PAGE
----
According to the principle Grice calls 'Modified Occam's Razor' (MOR), 'Senses are not to be multiplied beyond necessity'. More carefully, MOR says that if there are distinct ways in which an expression is regularly used, then, all other things being equal, we should favour the view that the expression is unambiguous and that certain uses of it can be explained in pragmatic terms. In this paper I argue that MOR cannot have the central role that is typically assigned to it by those who deploy it. More specifically, I argue that potential justifications of the epistemic import of parsimony in semantic theorizing are problematic, and that even if MOR could be justified, it has a redundant role to play in adjudicating the debate between the ambiguity-theorist and the proponent of the pragmatic approach.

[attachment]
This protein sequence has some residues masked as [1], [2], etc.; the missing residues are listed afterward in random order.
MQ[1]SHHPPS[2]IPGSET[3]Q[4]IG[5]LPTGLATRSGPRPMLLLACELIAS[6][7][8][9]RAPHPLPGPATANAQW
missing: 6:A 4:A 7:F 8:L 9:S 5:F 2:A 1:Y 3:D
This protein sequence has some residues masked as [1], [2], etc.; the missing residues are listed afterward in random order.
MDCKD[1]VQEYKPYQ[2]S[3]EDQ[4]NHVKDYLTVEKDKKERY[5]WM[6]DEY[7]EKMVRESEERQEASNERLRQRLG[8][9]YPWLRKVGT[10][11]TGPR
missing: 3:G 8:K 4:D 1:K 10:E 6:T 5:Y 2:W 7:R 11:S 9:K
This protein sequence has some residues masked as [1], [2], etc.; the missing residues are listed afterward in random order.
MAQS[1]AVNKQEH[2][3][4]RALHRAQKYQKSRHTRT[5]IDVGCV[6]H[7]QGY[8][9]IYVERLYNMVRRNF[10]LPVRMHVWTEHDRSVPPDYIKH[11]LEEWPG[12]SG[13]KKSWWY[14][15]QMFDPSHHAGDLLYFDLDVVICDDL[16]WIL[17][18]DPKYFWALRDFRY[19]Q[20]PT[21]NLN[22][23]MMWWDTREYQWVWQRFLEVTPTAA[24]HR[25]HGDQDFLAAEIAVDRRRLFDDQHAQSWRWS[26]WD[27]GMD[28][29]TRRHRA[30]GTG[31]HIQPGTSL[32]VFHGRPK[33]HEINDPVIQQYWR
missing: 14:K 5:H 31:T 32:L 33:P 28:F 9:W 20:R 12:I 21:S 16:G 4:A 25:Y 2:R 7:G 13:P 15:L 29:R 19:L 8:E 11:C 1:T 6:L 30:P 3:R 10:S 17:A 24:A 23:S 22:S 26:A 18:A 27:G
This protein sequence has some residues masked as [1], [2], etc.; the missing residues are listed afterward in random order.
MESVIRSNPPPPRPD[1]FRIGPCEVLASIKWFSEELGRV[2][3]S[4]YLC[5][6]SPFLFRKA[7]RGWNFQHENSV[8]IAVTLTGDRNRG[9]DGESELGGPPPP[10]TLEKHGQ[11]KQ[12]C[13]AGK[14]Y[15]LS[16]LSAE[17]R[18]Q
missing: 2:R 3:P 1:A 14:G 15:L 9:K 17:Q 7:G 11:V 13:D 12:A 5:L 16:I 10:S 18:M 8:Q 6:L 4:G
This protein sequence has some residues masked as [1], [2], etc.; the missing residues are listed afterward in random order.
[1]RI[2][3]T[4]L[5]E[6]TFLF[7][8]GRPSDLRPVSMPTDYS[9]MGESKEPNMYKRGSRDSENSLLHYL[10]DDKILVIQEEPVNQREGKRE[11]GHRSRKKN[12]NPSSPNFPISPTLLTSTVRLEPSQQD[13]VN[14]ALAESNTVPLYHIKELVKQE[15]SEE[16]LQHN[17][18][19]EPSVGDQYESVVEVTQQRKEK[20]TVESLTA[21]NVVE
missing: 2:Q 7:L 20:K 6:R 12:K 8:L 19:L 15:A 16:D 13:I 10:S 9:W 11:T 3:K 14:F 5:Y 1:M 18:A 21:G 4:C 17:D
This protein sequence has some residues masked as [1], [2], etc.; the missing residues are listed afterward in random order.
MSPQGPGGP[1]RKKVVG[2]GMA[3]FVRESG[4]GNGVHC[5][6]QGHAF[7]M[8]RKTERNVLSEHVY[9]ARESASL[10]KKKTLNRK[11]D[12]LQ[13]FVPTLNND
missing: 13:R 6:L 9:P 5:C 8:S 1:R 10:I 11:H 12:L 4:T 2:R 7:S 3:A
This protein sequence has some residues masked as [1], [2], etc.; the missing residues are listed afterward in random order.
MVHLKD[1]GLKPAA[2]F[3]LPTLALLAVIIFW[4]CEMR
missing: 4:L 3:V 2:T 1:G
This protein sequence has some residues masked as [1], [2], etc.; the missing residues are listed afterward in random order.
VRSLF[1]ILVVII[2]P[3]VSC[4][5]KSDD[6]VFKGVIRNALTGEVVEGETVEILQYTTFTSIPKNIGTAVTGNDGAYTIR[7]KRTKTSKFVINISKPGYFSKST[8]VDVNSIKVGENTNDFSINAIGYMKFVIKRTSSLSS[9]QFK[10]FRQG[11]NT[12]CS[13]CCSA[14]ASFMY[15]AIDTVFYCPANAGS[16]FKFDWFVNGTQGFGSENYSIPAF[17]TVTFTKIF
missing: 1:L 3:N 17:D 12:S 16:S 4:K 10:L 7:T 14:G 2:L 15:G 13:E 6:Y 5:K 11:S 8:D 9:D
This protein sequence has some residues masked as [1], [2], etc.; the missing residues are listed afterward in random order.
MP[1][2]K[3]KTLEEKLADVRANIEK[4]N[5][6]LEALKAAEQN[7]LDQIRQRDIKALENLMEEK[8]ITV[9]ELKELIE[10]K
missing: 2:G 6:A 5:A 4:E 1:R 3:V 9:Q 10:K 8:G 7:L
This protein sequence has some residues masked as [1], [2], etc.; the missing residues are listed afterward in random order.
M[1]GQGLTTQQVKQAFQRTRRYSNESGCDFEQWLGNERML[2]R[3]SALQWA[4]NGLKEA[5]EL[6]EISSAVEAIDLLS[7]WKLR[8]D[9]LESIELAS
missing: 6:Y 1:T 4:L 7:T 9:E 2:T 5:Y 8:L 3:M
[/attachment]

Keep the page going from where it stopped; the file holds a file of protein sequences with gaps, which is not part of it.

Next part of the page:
|Original language||English (US)|
|Number of pages||12|
|Journal||Australasian Journal of Philosophy|
|State||Published - Jun 1 2012|
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